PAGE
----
Editors' Choice Awards 2001 Page 4
ATC Multichannel Concept 7 Collection
($93,000; reviewed by J. Gordon Holt, October 2000)
J. Gordon Holt is not normally given to superlatives, so when SGHT's most experienced and respected reviewer gushes almost uncontrollably over a set of home-theater speakers, you know he's on to something. Well, Gordon fell all over himself with praise for the internally powered, tri-amped ATC system. He found their spectral balance nearly perfect, and his first exposure to them set off "the most protracted orgy of auditioning of any review system I can recall." He was in "pig heaven." He praised the system's performance on all types of program material, noting in particular its lack of dynamic compression and astonishing realism.
But the price for all this is . . . the price. Gordon took pains to point out that he is not typically a fan of extremely expensive products. But when he asked himself if the ATCs were really worth their cost, he also had to ask himself if there is anything as good that costs less. His answer: "I'm not sure there is." He'll keep looking; in the meantime, the ATC Multichannel Concept 7 Collection is his nomination for the best speaker system in the world.
($9000; reviewed by Michael Fremer, January 2001)
They aren't pretty, but beauty is in the eye of the beholder—or, in this case, in the ear of the listener. And Michael Fremer had some great listening with this flagship home-theater package from NHT. See his review in this issue.
($4500-$5200, depending on finish; reviewed by Michael Fremer, May 2000)
When Michael Fremer reviewed Aerial's SW12 together with a complete Aerial home-theater speaker system, the subwoofer was a standout performer. Weighing in at a back-breaking 130 lbs, the SW12 combines a 400W amplifier with a 12.5-inch, long-excursion, aluminum-cone driver with a cast frame. Setup is exceptionally flexible, including a single-band parametric equalizer to help compensate for the most prominent room mode.
The Aerial sub could shake the room with bass that was not only powerful, but harmonically right; Michael's praise included such terms as "substantial," "momentous," "musical," and "totally transparent." The SW12 blended well not only with the Aerial system, but with other speakers as well. It's the best subwoofer Michael has yet had in his house or heard elsewhere, and its performance continues to amaze him. It's now his reference.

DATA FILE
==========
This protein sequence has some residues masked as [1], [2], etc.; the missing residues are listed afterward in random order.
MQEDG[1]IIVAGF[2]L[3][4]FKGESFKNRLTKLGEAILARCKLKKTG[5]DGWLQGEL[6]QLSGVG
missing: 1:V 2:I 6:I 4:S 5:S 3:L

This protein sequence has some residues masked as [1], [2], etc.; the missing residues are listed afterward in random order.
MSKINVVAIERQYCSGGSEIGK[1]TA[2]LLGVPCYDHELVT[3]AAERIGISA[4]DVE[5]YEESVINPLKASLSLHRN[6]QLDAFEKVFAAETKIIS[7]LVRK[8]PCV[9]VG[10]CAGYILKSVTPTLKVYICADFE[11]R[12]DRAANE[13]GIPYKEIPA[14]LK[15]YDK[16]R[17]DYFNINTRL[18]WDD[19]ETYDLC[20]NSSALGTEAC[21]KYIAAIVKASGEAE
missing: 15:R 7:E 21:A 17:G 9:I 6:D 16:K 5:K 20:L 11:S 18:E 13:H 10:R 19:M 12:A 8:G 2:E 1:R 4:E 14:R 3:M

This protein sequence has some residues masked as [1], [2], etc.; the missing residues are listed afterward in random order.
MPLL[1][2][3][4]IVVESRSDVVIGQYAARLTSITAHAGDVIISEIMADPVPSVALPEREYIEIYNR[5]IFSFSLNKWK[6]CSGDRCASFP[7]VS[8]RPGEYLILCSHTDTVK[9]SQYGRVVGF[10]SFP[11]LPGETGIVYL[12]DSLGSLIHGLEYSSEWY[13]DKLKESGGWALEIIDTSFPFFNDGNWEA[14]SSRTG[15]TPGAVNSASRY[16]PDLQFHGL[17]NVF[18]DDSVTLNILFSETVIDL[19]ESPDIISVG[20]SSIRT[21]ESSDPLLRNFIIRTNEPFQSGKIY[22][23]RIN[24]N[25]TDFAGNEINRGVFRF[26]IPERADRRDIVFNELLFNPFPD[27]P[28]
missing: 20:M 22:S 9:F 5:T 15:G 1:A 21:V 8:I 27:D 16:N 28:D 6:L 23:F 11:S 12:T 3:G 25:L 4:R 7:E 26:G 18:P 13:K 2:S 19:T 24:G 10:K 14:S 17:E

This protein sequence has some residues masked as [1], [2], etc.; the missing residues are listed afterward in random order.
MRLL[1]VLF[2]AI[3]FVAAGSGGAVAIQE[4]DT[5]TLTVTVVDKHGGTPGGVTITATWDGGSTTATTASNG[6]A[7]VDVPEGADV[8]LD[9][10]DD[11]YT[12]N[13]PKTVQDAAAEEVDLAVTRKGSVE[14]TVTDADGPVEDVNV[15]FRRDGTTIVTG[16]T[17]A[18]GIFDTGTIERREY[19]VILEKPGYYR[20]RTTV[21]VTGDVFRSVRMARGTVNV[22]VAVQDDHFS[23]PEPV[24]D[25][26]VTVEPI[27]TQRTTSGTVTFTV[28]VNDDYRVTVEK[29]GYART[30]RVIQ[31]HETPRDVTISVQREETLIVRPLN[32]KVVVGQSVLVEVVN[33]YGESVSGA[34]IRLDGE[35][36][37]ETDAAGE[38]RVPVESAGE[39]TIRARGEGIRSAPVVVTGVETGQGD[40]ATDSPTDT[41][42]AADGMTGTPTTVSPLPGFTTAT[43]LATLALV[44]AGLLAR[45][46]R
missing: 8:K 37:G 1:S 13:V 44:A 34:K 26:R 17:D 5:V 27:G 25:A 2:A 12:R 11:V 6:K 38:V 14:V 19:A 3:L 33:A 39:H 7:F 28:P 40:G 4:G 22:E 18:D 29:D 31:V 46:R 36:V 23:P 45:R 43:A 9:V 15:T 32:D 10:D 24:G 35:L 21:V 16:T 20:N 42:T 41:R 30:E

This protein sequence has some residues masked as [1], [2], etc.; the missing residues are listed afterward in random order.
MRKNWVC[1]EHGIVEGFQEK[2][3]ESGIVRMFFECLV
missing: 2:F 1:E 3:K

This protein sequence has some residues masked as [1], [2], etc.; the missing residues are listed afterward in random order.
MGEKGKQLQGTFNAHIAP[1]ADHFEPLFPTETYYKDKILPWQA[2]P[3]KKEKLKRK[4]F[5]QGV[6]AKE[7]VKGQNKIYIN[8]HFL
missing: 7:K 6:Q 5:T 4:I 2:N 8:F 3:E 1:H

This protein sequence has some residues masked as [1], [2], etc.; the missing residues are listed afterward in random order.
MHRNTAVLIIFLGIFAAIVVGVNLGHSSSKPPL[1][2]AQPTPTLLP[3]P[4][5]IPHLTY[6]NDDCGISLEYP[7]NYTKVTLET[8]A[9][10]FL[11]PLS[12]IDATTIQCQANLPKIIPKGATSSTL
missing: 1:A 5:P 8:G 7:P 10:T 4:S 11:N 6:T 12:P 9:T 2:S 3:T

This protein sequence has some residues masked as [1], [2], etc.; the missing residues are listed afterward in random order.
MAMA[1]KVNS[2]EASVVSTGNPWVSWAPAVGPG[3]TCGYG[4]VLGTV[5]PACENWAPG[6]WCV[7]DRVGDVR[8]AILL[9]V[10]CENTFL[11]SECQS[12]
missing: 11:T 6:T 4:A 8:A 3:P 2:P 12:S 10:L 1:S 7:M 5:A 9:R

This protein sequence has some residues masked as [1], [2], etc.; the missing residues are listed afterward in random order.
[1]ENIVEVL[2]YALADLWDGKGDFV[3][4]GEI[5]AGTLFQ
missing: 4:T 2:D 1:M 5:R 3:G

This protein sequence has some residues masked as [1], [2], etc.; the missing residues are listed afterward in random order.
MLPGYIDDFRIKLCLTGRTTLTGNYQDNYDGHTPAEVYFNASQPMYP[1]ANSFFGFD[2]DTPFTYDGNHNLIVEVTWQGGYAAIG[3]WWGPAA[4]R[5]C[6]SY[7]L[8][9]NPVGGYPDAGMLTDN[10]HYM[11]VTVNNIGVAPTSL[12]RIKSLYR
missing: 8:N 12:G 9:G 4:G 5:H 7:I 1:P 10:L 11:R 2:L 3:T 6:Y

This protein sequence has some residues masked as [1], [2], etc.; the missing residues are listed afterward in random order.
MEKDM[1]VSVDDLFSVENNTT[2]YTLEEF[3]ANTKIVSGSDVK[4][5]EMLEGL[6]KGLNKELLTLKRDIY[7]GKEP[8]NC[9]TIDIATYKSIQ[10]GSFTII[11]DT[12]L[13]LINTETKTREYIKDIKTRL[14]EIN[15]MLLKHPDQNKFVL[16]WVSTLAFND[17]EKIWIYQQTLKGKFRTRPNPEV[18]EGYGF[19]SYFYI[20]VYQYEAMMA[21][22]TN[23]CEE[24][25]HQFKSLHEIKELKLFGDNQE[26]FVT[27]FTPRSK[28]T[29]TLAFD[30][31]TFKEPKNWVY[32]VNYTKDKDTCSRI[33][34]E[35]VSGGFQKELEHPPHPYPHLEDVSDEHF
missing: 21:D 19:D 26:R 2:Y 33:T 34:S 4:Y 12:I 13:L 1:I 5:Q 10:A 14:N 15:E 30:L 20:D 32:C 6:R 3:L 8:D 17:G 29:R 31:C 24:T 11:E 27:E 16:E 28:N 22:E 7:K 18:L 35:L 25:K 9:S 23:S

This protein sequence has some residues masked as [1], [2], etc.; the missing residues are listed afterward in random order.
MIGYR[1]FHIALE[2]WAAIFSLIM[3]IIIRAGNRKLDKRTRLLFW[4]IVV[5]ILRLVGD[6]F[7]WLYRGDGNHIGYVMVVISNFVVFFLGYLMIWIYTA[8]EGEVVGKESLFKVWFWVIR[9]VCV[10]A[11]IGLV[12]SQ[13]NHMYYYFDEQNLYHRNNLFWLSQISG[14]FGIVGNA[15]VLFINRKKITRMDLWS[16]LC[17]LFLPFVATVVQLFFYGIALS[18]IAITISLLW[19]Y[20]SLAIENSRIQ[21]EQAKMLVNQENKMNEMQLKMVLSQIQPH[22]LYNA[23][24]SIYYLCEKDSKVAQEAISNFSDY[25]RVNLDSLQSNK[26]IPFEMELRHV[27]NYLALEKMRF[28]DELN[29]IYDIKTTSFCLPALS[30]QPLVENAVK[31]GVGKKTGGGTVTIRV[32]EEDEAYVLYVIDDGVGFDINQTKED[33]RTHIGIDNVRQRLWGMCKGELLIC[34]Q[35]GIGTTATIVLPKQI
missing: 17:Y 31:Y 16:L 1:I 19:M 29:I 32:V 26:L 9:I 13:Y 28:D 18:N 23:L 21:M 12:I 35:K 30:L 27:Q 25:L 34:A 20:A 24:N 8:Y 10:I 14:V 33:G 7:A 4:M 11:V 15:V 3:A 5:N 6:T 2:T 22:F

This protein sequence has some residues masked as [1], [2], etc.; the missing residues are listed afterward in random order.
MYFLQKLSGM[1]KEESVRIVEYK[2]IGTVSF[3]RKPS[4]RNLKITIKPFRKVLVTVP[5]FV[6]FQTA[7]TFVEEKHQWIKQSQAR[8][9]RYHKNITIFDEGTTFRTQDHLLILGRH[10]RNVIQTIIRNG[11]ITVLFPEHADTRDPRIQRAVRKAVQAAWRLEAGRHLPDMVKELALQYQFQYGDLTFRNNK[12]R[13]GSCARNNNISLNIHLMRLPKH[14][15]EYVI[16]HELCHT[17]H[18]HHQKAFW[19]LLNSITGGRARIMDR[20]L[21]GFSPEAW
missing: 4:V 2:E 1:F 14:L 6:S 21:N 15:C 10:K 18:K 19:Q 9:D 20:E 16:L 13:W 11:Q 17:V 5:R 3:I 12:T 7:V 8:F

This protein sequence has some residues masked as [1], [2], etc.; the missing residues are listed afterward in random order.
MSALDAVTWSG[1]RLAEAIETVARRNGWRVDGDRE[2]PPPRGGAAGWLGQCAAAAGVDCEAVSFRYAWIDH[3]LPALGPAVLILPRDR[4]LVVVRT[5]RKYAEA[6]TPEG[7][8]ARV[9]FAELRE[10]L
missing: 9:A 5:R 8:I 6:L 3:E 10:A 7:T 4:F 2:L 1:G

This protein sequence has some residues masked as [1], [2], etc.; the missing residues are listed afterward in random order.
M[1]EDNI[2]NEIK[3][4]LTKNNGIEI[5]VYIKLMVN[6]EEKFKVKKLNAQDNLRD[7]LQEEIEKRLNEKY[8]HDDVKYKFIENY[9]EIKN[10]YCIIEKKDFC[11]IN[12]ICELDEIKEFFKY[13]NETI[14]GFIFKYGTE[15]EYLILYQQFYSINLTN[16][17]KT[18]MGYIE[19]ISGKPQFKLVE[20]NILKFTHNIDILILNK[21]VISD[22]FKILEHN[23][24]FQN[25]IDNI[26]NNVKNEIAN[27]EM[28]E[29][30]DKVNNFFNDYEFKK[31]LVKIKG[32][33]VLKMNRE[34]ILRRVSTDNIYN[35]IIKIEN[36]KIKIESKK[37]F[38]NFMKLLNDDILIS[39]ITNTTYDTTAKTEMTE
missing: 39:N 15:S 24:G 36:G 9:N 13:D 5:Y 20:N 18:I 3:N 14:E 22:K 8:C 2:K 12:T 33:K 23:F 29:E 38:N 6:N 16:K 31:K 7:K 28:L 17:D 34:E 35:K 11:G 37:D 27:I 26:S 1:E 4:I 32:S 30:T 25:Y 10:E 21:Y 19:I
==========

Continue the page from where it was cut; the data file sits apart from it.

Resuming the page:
PS Audio P600 Power Plant
($1995; reviewed by Steven Stone, September 2000)
Not everyone needs a line conditioner—whether or not you do depends on the quality of the power in your area. But if you do need one, PS Audio's P600 is about the cleverest we've seen. It takes the power from the wall and uses it to literally regenerate clean, pure AC voltage, whether at the standard 60Hz line frequency or at anything from 50Hz to 120Hz. Driven at frequencies higher than 60Hz, the power supplies of most components connected to the P600 Power Plant operate more efficiently, though such non-standard frequencies will not be suitable for all products.
If you simply want to use this device for front-end components such as DVD players and surround-sound processors, PS Audio makes the smaller, less expensive P300; models larger than the P600 should be available by the time you read this. Because they're far from cheap, Power Plants are likely to be used only with the highest-end components—the sort of equipment that should, in theory, have the best internal power supplies and thus require assistance the least. But we all know how theory goes. If you need a line conditioner, the PS Audio Power Plants are probably the closest you can get to having your own generating station.
Rotel RB-985 Mk.II THX 5-channel amplifier
($999; reviewed by Michael Fremer, October 2000)
Separates are prized by many home-theater enthusiasts for flexibility, easy upgradeability (no need to discard a complete A/V receiver to get more power), and, most of all, by the promise of better performance. Separates can be expensive, but once in a while a manufacturer manages to beat the odds. When Michael Fremer reviewed the Rotel RB-985 Mk.II power amplifier, which offers 100Wpc for barely a grand, he was seriously impressed by what he heard. The Rotel "exhibited an outstanding grip on the musical goings-on (and sound effects) while maintaining its essentially rich yet detailed sonic character." And while its performance was excellent on music, its character complemented movie soundtracks as well. It also sounded more powerful than its rating might indicate. The RB-985's top end was distinguished by a lack of edginess or brightness, and its bass, while less tight and well-damped than that of more expensive amplifiers, never sounded weak or ran out of control. The RB-985 is a "no-brainer" foundation for an affordable system based on separates.